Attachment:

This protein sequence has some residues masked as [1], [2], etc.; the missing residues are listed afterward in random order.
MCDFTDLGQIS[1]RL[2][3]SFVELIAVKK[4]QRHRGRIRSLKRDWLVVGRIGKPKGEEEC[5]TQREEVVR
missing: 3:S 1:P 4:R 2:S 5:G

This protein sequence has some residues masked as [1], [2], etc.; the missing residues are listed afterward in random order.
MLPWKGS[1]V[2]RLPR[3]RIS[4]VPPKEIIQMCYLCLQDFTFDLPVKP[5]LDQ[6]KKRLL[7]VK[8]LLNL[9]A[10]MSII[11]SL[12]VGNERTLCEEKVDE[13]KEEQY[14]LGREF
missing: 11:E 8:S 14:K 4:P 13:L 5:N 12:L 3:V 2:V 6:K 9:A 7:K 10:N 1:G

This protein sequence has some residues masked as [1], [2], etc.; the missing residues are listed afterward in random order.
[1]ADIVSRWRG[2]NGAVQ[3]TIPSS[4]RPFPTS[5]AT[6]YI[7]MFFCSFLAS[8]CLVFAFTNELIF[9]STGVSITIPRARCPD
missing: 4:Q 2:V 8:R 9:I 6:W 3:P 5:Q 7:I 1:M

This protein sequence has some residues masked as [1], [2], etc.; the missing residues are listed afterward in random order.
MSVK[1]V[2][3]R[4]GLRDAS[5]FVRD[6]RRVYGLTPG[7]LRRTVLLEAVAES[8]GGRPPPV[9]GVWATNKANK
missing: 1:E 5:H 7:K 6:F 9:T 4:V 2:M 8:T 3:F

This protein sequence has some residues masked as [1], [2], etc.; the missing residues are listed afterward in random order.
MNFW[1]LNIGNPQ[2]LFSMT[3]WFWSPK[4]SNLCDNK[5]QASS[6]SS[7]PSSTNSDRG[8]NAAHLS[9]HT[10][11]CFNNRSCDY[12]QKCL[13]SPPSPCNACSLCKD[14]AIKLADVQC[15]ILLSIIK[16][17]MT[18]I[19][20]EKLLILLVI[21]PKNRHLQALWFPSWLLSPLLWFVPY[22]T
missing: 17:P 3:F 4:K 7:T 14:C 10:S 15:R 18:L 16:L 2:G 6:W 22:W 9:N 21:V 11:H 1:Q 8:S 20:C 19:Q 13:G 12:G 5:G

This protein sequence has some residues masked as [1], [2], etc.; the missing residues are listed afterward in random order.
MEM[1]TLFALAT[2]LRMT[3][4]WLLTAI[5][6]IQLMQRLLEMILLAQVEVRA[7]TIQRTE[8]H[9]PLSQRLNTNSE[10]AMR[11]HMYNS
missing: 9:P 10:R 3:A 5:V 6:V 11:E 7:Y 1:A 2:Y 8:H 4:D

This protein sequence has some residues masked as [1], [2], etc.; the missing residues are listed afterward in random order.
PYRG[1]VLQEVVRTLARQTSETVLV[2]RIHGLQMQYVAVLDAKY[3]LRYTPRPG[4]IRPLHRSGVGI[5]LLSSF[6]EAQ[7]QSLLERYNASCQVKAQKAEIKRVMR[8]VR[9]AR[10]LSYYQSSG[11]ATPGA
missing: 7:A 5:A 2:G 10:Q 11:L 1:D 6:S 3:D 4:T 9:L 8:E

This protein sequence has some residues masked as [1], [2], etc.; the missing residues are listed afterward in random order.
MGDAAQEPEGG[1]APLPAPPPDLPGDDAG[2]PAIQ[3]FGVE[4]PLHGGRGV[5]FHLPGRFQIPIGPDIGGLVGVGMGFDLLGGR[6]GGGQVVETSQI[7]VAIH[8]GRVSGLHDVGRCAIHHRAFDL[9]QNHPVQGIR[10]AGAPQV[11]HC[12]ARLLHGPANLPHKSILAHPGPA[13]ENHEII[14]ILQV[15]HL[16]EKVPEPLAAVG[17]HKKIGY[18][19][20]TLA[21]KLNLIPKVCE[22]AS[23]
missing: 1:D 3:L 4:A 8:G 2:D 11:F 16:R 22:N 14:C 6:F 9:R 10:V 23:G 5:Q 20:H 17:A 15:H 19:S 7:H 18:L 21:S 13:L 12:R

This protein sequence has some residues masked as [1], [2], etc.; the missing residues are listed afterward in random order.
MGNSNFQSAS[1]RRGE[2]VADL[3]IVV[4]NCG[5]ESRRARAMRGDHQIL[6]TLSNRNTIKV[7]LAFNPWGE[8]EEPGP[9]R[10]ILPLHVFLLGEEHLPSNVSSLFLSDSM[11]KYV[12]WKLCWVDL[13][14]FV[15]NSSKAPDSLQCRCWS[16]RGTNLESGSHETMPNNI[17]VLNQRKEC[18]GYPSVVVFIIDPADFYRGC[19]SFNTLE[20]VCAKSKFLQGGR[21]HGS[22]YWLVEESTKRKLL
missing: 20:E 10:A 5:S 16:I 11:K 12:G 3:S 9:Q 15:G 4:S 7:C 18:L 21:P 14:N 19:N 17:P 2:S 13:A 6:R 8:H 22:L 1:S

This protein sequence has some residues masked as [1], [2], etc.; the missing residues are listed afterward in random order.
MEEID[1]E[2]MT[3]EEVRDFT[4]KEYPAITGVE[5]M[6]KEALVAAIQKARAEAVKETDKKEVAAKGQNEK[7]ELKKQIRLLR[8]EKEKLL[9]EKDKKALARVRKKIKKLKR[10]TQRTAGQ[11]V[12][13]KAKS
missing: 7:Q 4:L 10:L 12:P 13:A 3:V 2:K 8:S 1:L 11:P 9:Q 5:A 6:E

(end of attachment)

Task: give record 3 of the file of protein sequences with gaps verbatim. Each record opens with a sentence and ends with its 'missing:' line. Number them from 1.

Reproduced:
This protein sequence has some residues masked as [1], [2], etc.; the missing residues are listed afterward in random order.
[1]ADIVSRWRG[2]NGAVQ[3]TIPSS[4]RPFPTS[5]AT[6]YI[7]MFFCSFLAS[8]CLVFAFTNELIF[9]STGVSITIPRARCPD
missing: 4:Q 2:V 8:R 9:I 6:W 3:P 5:Q 7:I 1:M